Technology in the Dark: New Dialogue in the Dark Tour

A whole new twist to Dialogue in the Dark. This time - with smartphones.

Dialoghaus Hamburg Copyrights

The Dialogue in the Dark tour has been successfully presented during 30 years. It has had a big impact on millions of visitors and it has been hosted in many cultures and continents.

The heart of this unique tour lies in the encounter between sighted visitors and blind guides. So far, the classical DiD tour experience for visitors has been framed on two core elements: using the remaining senses and communicating in a more collaborative and empathetic way.

But it is time to evolve. Apps and gadgets have transformed not only the lives of sighted people but also the lives of blind people. Apps and software allow user with any visual disability to have access to visual information and to fulfill inclusion in the educational, social and working field.  Technology, we found out, can be a common platform for encounter. We believe that accessible technology is a pure act of empathy. Inventors of such apps have found very practical and useful answers to the needs of people with disability by designing incredible apps. This is why the new DiD tour integrates technology as third element of the Dialogue, in order to fulfil a new experience for visitors to the dark and encourage relevant and up-to-date conversations.

For this new DiD concept, DSE partnered with MindTags for the technology production. Smart phones are used in combination with their software. They do not emit any light and are set for voice interaction with visitors. Many elements within the darkened areas are prepared to interact with the smart phone and provide the visitors with voice information.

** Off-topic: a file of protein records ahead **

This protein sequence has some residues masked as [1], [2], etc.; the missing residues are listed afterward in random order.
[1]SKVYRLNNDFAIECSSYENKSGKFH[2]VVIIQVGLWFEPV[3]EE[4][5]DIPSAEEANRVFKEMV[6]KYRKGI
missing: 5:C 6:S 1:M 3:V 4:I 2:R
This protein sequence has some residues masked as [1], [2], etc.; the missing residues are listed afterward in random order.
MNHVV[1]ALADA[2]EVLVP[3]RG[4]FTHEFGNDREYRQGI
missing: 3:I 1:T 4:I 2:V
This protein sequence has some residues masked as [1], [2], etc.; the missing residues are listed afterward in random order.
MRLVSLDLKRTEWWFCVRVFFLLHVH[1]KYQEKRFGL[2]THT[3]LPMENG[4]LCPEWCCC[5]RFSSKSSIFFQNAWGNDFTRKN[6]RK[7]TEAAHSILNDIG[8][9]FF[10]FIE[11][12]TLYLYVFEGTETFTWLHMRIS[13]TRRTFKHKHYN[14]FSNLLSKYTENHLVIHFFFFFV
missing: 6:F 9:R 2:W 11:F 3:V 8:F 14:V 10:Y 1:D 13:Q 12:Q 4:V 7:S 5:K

The new tour has made essential changes in the following elements:

  • The role of the guide. In this tour the guide sometimes acts as a facilitator and sometimes asks provocative questions and pushes actively visitors to think about actions they can undertake to promote a more empathetic and inclusive society. Technology, in this context, is introduced as a common platform for exchange and empathy practice.
  • The visitors. They now enjoy a more challenging experience since the tour is not only a guided tour, but a tour where they will face some challenges as identifying clothes colors, books titles, TV programs, navigate the city and cross the street all this by using technology and some accessible apps like GPS, color and text identifiers and audio description. Furthermore, they are sensitized to the real possibilities that accessible technology has opened for blind people. When visitors go into the dark, they are given a smart phone specially set not to make any light but only voice interaction instead. Visitors will use their smart phone in the dark with a headphone. The guide explains the three tools to practice in the dark: the other senses, the empathetic communication and the accessible technology. Visitors are asked for specific assignment in each darkened area. Then the adventure starts!

This new tour is in the prototype phase. An exclusive group of guides have been trained by this new concept and the new format is offered to the general public once per day at the DialogHaus Hamburg, under the name “Smarter in the Dark”. After this summer’s prototype testing phase is over,  DSE plans to hopefully implement this new concept in the rest of the DiD venues in the world.

With a bit of luck, we are now witnessing the transformation of the DiD classical tour into a renovated up- to- date platform for encounter and learning towards a more open and inclusive society.